Commercial fishermen who fish near the Chignik River have been unable to cast their nets to catch sockeye all summer; not enough red salmon are returning to the river for the Alaska Department of Fish and Game to open the fishery. As summer winds down, some are beginning to doubt there will be any commercial sockeye openings before the season comes to a close.
After a summer of sitting on the beach, the situation for fishermen near the Chignik River continues to worsten. The Alaska Department of Fish and Game’s minimum escapement goal for the region was around 550,000 red salmon, but so far only about 400,000 have returned.
While salmon fisheries in Bristol Bay have broken records this summer, near the Chignik River on the south side of the Alaska Peninsula, the situation isn’t as positive.
“Sockeye salmon escapement in Chignik has continued to be at pretty much a historical low,” said Dawn Wilburn, the Alaska Department of Fish and Game’s salmon wildlife biologist for the region. According to her, this is the Chignik River’s worst return since the 1960’s.
The Chignik River has two sockeye runs; the first finished in July far under Fish and Game’s minimum escapement goal, and some worry that the second won’t fare any better. The region still needs to see over 100,000 sockeye return to meet the lower end of the escapement goal for the summer, but it’s second run usually finishes up in September, which is fast approaching.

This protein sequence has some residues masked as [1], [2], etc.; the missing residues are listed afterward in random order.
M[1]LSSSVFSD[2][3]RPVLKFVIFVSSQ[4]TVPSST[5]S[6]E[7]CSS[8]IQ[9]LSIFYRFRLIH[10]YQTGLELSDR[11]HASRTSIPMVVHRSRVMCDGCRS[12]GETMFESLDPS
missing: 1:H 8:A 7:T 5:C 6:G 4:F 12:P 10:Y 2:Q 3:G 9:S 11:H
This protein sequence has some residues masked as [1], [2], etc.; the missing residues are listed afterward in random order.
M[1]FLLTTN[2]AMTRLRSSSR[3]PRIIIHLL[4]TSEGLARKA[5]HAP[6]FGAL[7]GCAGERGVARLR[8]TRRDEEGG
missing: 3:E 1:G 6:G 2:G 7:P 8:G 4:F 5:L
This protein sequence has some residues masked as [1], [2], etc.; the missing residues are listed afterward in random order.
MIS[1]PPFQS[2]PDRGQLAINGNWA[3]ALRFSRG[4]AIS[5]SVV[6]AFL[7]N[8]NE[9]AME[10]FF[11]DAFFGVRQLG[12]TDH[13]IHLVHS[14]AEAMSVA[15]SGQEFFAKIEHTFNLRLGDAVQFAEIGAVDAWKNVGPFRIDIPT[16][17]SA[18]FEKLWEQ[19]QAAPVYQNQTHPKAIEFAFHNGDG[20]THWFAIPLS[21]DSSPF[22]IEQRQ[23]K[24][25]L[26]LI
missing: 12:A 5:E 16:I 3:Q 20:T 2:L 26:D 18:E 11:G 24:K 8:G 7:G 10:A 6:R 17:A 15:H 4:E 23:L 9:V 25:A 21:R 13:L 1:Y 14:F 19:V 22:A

According to Wilburn, the dismal return is part of a larger trend sockeye fisheries around the Gulf of Alaska are experiencing this season. She said that some researchers believe the reason behind the poor salmon numbers could have to do with the abnormal warming event in the gulf that occurred a few years ago, known as the “Blob.”
“These fish that would’ve gone out [into the ocean] in 2015 and would’ve been returning this year would have hit the warmer water could have affected the survival of the fish,” Wilburn explained.
The sockeye the Chignik River produced in 2015 weren’t the strongest looking fish, which could have contributed to this year’s low numbers as well, according to Wilburn.
“Based off of the smolt studies, we had going on here in 2015 and 14 that fish going out just tended to be a little smaller than normal and maybe a little less fit," she said. "So, the fact that they were going out as smaller fish and maybe hitting not so optimal ocean conditions could’ve been a double whammy on them.”
Despite the lack of a single commercial opener for sockeye, longtime Chignik fishermen George Anderson said that people are still optimistic about the possibility that they will get to fish.
“People are looking forward to going fishing here in August, but the fish are still not showing up,” he said.
Communities and residents in the region depend on the sockeye run, and many worry what the future will hold if it continues to falter.
“It’s all we have," said Anderson. "We don’t have winter fisheries. You know we don’t have timber. You know we don’t have a lot of options here. Sockeye really is everything here.”
Fish and Game said that even if the Chignik River doesn’t meet its escapement goal, future runs won’t necessarily be damaged. But to fully understand this year’s impact, people will have to wait and see what happens.